Another week in the United States — which, every week, only means more gun deaths.
This week, one of them was a student about to graduate high school, Kendrick Castillo, killed trying to save his classmates from a shooter.
In their classroom.
The 18-year-old was watching “The Princess Bride” in his British literature class when the shooter pulled out a gun, demanding that nobody moved. After Kendrick lunged at the shooter, three other students also tackled the gunman and tried to subdue him while the rest of the class fled the room.
Kendrick was an only child, but his friends, including the members of the school’s robotics team, were like his siblings, his father said. They would host holiday gift exchanges at his home, shared his toys as a child and would pay for a friend’s movie tickets if someone didn’t have money.
“Be selfless, that’s what my son was, and it got him killed, but he saved others,” Castillo said.
In the years 2002 and 2003, I traveled the United States, alone, mostly by car, to try and better understand this attachment to firearms, incomprehensible to millions of others — whether Americans or those living outside the country.
I did three sessions of handgun training, and have fired everything from a .22 rifle to an AR-15, a Glock 9mm (standard police issue) to a .357 Magnum.
I don’t own one or want to.
But, unlikely as a Canadian, I’m now considered one of the experts on the subject of Americans and guns.
A few reasons why getting rid of guns is so incredibly difficult:
— Sentimental and emotional reasons. A gun is often handed down as a family heirloom, generation through generation, as revered as a set of delicate china or a favorite armchair. A father’s service weapon, a great-grandfather’s hunting rifle.
–— Hatred and fear of government. This is intensely and unchangingly American in a nation founded on the hatred and fear of centralized authority. I’ve “debated” on BBC a man absolutely convinced the government is likely to burst into his home one day and grab all his guns.
— Self-defense. Linked to fear and hatred of government, the belief (true in some communities) that law enforcement simply won’t be there, or quickly enough, to save your life from an attack.
— Autonomy and independence. Deeply American is the value that it’s all up to you to take care of everything.
— Regional differences.For every urbanite who disdains the very idea of touching a gun, let alone owning one, there are many Americans who love to hunt, whether for sport or for food to feed their families.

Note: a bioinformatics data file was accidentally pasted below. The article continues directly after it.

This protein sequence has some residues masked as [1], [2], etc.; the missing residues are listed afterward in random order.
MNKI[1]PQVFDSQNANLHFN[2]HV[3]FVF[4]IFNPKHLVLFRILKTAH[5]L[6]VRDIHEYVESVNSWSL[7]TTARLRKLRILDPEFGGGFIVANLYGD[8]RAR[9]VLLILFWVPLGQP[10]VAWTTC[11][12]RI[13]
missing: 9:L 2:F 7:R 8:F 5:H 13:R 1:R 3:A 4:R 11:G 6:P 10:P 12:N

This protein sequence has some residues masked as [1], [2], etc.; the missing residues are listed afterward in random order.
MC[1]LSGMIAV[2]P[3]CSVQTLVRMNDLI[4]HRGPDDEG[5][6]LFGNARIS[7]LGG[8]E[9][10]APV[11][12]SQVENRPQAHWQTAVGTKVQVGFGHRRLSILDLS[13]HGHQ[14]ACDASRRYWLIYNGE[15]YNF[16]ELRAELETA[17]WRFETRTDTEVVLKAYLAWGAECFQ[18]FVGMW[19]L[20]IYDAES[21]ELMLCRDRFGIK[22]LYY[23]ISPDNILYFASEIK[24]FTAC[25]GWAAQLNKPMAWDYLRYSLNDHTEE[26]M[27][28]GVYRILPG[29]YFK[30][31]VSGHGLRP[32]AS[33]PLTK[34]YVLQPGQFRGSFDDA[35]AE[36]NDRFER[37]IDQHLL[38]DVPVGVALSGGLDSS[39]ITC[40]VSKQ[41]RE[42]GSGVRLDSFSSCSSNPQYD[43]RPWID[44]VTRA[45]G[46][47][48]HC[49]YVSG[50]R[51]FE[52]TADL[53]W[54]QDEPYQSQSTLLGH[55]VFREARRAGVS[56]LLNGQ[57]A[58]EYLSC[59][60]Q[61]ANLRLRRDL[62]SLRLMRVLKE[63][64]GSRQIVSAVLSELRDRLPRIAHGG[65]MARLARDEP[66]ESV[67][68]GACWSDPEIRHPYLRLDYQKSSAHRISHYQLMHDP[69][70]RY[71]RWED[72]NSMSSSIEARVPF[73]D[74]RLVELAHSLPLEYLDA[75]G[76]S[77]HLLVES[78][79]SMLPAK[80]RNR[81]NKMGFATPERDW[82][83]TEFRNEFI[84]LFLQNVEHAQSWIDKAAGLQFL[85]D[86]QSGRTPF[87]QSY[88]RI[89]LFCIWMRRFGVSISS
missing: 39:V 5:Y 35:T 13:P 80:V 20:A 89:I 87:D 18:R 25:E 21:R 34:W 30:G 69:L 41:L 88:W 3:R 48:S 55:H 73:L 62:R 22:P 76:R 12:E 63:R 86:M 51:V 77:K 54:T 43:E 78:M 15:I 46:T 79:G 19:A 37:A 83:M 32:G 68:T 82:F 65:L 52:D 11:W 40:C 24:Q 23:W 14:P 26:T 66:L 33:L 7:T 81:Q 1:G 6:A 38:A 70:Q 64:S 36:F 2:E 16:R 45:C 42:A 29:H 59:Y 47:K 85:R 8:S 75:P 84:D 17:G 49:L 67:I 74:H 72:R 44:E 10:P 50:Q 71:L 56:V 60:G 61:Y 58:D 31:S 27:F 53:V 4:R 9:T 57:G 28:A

— The Second Amendment of the U.S. Constitution. If it didn’t exist, the entire debate could change overnight: “A well regulated Militia, being necessary to the security of a free State, the right of the people to keep and bear Arms, shall not be infringed.” An analysis, here.
I spoke to 104 Americans from 29 states, from teens to seniors, and asked each one of them how a gun has affected their lives. Some love them, some fear them.
I lay for long lazy hours alone on this beach in July 2017 in Croatia. Heaven!
By Caitlin Kelly
It’s all sort of sad, really.
In this recent New York Times story — putatively touting the benefits of doing absolutely nothing, aka niksen — the whole reason for doing nothing is…to be more productive:
More practically, the idea of niksen is to take conscious, considered time and energy to do activities like gazing out of a window or sitting motionless. The less-enlightened might call such activities “lazy” or “wasteful.” Again: nonsense.
We at Smarter Living have long been fans of taking regular breaks throughout the day, as study after study shows that feeling drowsy, exhausted or otherwise mentally depleted during the workday drastically hinders performance and productivity.
In other words: Whether at home or at work, permission granted to spend the afternoon just hanging out.
Insert my very loud scream right here.
I did something unthinkable to the old me today.
I skipped the second jam-packed day at an annual writers’ conference: missing appointments and new potential clients, not seeing old friends and basically wasting the money I paid for all of it.
Instead, feeling exhausted and overwhelmed, I stayed home, alone and quiet.
I didn’t do this to become more productive!
I did it because I was tired.
I really needed to rest.
I did this because my body told me to sleep 9.5 hours last night, which I gratefully did.
I did it because I cried to a friend in a NYC tea room, worn out with anxiety.
We live in a time when millions of us are being forced into economic precarity — aka the “gig economy”, a phrase I loathe. Because this kind of work is always somewhat unpredictable (I lost my two anchor clients overnight), and can be poorly paid, one is very reluctant to turn away income, to slow down, to just….be still.
Which makes it even more important to just do that.
And plenty of it, dammit!
Do you find it hard to slow down, unplug, unwind and just rest?
One of my coffee-stained notebooks from my last staff job. Laid off, not fun!
By Caitlin Kelly
Rejection to a writer is like blood to a surgeon — a messy and necessary part of every working day.
Does anyone anywhere relish rejection? Not really.
I recently interviewed for a dream job — didn’t get it. I applied for a very well paid corporate job and was interviewed, didn’t get it. Jose and I both applied for very good journalism jobs at major outlets in D.C.
Not even an interview.
So, yeah, we’re quite familiar with the concept!
My first two books were each rejected by 25 publishers before a major NYC house took each one on. So, even after a lot of rejection, you can achieve a goal.
A good starting point is to remove, “It’s not you, it’s me” from your vocabulary. Sometimes it really is them! But the real reason to ban that phrase is because most of the time when we get rejected, it’s not you. It’s not me either. It’s us.
Rejection often happens because of a lack of fit in the relationship: Your values were a mismatch for that interviewer, your skills didn’t quite suit that job, your ratty conference T-shirts failed to overlap with the taste of your decreasingly significant other. New research reveals that when people are in the habit of blaming setbacks on relationships instead of only on the individuals involved, they’re less likely to give up — and more motivated to get better.